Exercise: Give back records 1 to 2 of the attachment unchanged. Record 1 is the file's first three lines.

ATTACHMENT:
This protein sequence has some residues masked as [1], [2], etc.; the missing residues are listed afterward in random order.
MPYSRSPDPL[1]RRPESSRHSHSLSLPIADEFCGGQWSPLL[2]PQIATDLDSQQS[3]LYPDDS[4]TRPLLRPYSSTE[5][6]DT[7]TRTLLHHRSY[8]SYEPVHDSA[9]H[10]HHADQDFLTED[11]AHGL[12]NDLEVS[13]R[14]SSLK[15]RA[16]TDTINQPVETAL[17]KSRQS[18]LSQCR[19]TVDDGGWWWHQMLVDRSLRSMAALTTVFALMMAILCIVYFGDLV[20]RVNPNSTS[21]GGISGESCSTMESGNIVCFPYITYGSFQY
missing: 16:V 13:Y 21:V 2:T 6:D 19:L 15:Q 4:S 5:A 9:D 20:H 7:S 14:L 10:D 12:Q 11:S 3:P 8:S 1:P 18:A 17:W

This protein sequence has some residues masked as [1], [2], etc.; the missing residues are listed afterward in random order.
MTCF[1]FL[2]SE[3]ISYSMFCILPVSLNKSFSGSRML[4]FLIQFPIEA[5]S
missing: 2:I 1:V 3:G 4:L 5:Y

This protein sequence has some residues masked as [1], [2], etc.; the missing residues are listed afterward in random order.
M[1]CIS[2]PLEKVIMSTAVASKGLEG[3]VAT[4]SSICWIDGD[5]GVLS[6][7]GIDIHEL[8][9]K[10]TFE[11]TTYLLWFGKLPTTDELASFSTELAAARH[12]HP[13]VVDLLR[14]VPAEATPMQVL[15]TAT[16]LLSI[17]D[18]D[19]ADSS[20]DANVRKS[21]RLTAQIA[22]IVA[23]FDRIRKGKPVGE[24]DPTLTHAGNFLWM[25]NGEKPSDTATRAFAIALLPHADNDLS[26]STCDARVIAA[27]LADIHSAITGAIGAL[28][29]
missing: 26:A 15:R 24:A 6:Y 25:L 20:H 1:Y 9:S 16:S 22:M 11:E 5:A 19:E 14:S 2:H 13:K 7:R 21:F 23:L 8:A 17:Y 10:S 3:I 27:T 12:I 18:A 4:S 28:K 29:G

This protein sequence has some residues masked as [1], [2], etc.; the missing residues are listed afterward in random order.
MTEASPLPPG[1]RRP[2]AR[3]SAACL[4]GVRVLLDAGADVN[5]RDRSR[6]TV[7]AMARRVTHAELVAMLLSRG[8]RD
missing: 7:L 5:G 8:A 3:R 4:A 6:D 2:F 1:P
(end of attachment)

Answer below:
This protein sequence has some residues masked as [1], [2], etc.; the missing residues are listed afterward in random order.
MPYSRSPDPL[1]RRPESSRHSHSLSLPIADEFCGGQWSPLL[2]PQIATDLDSQQS[3]LYPDDS[4]TRPLLRPYSSTE[5][6]DT[7]TRTLLHHRSY[8]SYEPVHDSA[9]H[10]HHADQDFLTED[11]AHGL[12]NDLEVS[13]R[14]SSLK[15]RA[16]TDTINQPVETAL[17]KSRQS[18]LSQCR[19]TVDDGGWWWHQMLVDRSLRSMAALTTVFALMMAILCIVYFGDLV[20]RVNPNSTS[21]GGISGESCSTMESGNIVCFPYITYGSFQY
missing: 16:V 13:Y 21:V 2:T 6:D 19:L 15:Q 4:S 5:A 9:D 20:H 7:S 14:L 10:D 12:Q 11:S 3:P 8:S 1:P 18:A 17:W

This protein sequence has some residues masked as [1], [2], etc.; the missing residues are listed afterward in random order.
MTCF[1]FL[2]SE[3]ISYSMFCILPVSLNKSFSGSRML[4]FLIQFPIEA[5]S
missing: 2:I 1:V 3:G 4:L 5:Y